By Mark Mitchell, chief executive of Meridian Business Support
Today’s news that the number of UK workers earning below the living wage has risen to 4.8 million unfortunately comes as little surprise. EU legislation and the tough economic climate of recent years is forcing the British labour market into an almost unrecognisable state. It is a topic of heavy debate, with Labour MP Chris Bryant, Jamie Oliver and the TUC recently voicing strong opinions on regulations including zero hours contracts and Agency Workers Regulations (AWR).
Speaking on Radio 4’s Today programme at the start of the week, Sarah Veale, the TUC’s head of equality and employment rights, criticised Swedish Derogation – also known as pay between assignments (PBA), referring to it as a ‘loophole’ that places temporary workers at a disadvantage. Yet it is vital that we recognise AWR and PBA are completely legal and legitimate; like all pieces of employment legislation, they have their place when used fairly and implemented properly.
The problems arise when employers - whether that’s an agency or end-user client - act unethically and fail to treat staff fairly. While recent headlines would have you believe zero-hours contracts, AWR and PBA only impact the temporary workforce, the harsh reality is that the career prospects of permanent employees are being severely damaged as a result of unscrupulous practices being used to navigate the UK’s complex labour landscape.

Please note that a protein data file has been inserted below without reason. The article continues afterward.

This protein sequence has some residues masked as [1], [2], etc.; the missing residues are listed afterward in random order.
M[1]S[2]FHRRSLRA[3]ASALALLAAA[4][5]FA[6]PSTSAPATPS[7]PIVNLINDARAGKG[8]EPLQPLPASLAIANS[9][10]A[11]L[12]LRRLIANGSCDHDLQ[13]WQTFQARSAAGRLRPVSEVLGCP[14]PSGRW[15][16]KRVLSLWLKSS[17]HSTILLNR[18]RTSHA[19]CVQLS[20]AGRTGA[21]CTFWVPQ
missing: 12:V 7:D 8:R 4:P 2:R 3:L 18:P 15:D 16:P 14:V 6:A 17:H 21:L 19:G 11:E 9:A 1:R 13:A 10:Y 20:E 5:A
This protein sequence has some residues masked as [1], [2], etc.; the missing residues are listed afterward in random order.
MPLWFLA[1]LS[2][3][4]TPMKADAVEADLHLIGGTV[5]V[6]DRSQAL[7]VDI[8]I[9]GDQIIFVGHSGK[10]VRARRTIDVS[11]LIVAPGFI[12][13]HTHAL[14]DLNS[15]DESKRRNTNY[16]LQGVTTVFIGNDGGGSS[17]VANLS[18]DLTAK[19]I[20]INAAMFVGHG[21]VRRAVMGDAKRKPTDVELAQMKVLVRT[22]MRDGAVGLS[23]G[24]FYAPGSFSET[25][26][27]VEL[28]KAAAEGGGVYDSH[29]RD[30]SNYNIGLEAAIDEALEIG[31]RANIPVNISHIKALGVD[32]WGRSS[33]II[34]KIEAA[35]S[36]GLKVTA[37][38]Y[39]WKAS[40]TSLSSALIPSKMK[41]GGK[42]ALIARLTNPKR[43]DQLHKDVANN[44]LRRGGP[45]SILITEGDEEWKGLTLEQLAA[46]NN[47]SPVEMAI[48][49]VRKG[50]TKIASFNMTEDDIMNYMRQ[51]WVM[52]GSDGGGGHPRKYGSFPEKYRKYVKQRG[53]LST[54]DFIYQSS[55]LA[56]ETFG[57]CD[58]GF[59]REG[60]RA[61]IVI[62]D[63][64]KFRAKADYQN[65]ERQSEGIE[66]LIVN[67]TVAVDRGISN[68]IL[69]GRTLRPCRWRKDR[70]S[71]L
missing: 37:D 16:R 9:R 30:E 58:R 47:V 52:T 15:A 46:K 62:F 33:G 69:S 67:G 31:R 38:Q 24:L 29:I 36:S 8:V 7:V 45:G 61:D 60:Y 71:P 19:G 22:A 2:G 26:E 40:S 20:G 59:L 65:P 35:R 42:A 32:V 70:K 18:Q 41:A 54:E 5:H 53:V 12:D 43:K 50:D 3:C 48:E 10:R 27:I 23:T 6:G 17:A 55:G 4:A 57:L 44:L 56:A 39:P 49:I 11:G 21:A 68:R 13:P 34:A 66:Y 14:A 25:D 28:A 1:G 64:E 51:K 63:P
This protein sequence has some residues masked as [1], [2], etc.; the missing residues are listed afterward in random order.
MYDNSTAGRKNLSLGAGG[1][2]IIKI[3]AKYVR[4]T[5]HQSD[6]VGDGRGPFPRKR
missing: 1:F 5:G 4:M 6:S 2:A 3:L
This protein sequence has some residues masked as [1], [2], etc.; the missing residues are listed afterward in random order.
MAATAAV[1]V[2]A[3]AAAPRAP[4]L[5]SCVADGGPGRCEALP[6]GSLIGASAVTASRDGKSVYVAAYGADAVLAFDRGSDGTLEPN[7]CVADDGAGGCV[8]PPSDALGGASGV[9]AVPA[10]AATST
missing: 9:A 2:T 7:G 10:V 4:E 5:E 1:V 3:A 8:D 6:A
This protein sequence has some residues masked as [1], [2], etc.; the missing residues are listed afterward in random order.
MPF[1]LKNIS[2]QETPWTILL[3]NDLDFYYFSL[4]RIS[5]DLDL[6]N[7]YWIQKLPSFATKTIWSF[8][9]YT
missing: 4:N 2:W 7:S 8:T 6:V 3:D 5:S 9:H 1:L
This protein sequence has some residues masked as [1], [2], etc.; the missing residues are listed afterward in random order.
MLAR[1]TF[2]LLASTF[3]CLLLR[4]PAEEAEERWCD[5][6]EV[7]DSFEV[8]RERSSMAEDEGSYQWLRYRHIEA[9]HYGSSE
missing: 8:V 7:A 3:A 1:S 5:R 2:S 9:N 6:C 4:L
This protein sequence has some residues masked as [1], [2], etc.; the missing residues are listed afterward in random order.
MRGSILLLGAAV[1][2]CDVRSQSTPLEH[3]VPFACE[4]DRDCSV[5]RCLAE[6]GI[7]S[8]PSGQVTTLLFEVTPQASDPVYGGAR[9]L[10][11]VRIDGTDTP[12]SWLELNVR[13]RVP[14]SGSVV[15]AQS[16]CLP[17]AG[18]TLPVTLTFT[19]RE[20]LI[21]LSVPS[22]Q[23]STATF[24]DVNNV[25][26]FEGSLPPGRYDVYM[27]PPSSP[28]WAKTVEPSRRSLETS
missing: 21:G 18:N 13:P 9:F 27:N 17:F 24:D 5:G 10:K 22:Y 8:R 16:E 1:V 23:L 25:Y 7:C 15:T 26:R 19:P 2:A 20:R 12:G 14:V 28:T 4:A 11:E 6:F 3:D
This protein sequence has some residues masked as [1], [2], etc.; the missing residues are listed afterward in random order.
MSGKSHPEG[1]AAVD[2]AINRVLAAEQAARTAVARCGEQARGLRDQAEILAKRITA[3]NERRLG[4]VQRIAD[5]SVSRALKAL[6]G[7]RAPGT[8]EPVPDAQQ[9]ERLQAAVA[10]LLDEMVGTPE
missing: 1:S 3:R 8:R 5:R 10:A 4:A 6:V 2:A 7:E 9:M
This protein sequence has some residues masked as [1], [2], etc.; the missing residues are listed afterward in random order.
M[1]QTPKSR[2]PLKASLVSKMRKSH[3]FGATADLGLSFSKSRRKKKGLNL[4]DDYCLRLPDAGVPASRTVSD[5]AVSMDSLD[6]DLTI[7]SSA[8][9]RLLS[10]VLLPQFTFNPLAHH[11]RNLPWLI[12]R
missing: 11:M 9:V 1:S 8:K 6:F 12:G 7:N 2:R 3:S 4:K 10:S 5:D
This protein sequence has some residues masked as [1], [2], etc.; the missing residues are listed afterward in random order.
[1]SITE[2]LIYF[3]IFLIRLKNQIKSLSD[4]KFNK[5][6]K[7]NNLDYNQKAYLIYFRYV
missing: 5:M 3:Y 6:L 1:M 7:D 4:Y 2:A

AWR states that employers must pay temporary workers the same as their permanent counterparts, yet many businesses would find it difficult to pay every member of staff with the same job title a generous wage. The British industry suits – and needs – flexibility; workplaces are diverse environments, with full-time staff often building up a great deal of skill and experience within their role over time. But when supply and demand calls for a short-term staff boost, employers that are squeezed financially often look for ways to have a lower-paid equivalent in place so that the upcoming temporary position can be filled at an acceptable cost to the business. Over time, this can result in a move towards lower-paid permanent workers, some of whom may have been employed for the express purpose of creating an acceptable benchmark for future short-term staff to be measured against. Such actions can greatly hamper the career prospects of the permanent workers, never given the chance to progress up the pay scale or develop their skills and experience within that particular organisation.
As the cost of living rises, the British economy cannot suffer wage deflation on the scale we are currently witnessing. Rather than criticising existing legislation that is here to stay, the TUC and our industry as a whole should concentrate on investigating how reasonably these regulations are implemented and whether there are cases for tribunal amongst both temporary and permanent workers. Today’s figures from the Resolution Foundation think tank states the equivalent of 20 per cent of employees are now earning below the living wage of £7.45 per hour outside London and £8.55 in the capital. While the reasons for this are many, it is no coincidence that the figure has risen at a time when the legislative landscape is so complex. The unintended consequences of protecting temporary workers is severely impacting the prospects of the UK’s permanent workforce, potentially dealing long-lasting damage.